Climate change is a global threat to stability. With its impacts in the form of extreme weather events and rising water body levels, climate change exposes present and future generations to lifelong health and livelihood harm, particularly in regions with low adaptive capacity, such as Africa. In Uganda, a country with huge dependence on natural resources, the increased frequency and intensity of severe weather, such as flooding and drought, causes tormenting risks, as the occurrences of water-borne and vector- borne diseases and malnutrition-related illnesses are aggravated.

To enhance the ability of the national health systems to prepare for and cope with rising needs for treating climate-sensitive diseases, Uganda has put in place a range of measures, including a health sector development plan that reflects the need for “early warning systems and dissemination of weather forecasts to help health managers to improve preparedness and response” (GoU, 2015). Despite the successful introduction of policy measures, to-date, the country has not introduced a system capable of predicting the anticipated occurrence of climate sensitive diseases based on changes in weather conditions (such as temperature and rainfall). This would help prepare the health system to respond to increased occurrences of climate-sensitive diseases. This study addresses this gap by developing a digital solution that predicts the occurrence of climate-sensitive diseases based on historical and current weather and health data.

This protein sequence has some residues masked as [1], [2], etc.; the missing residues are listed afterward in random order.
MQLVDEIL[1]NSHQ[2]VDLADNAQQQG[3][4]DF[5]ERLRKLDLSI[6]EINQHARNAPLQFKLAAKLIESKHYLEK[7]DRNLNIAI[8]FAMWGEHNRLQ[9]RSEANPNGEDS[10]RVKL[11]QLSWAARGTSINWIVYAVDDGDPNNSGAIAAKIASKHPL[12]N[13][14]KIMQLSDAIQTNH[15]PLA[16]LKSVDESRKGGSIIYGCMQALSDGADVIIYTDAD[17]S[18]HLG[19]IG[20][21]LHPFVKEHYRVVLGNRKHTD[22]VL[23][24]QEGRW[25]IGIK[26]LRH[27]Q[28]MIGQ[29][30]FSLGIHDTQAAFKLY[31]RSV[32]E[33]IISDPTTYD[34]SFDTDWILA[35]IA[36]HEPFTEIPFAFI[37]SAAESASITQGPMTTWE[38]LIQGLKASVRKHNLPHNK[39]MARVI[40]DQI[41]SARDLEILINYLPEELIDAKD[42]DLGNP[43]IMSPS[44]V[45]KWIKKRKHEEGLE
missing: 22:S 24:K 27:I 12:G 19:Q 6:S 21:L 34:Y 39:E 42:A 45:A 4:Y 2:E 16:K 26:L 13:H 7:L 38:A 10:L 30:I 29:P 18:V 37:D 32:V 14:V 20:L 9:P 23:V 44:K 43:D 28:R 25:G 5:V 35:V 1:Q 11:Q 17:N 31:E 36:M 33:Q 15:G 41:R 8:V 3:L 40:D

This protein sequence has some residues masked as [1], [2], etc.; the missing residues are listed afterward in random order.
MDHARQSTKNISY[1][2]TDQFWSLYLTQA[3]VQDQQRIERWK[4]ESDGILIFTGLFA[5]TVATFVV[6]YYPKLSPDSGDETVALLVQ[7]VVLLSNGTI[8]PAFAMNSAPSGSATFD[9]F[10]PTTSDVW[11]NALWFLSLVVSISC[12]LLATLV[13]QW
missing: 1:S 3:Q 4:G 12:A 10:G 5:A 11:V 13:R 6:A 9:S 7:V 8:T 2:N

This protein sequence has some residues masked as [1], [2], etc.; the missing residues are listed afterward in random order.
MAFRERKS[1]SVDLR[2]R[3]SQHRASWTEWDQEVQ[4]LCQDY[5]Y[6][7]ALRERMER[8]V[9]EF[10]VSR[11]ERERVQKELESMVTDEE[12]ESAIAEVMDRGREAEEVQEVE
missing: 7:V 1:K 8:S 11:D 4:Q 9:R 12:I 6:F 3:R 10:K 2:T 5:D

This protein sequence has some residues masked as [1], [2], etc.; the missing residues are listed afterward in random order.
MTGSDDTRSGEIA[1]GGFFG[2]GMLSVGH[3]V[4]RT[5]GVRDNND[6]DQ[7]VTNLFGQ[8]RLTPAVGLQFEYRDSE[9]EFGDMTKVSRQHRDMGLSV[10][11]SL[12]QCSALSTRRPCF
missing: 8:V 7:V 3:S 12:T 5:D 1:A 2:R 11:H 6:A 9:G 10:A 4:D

This Climate Change and Health in Sub-Saharan Africa: The Case of Uganda (CHASA) project aimed to fill this gap by: (i) identifying, ranking and documenting key climate-sensitive diseases, including analysis of the correlations between climate factors and disease risks; (ii) developing a forecast model on climate change and disease risks that runs as a web and smartphone application for use by health facilities, health managers and planners; (iii) documenting and sharing learning on the linkages between climate and weather changes and health risks; and (iv) developing key recommendations for improving national health system to improve the detection and response to climate-sensitive diseases.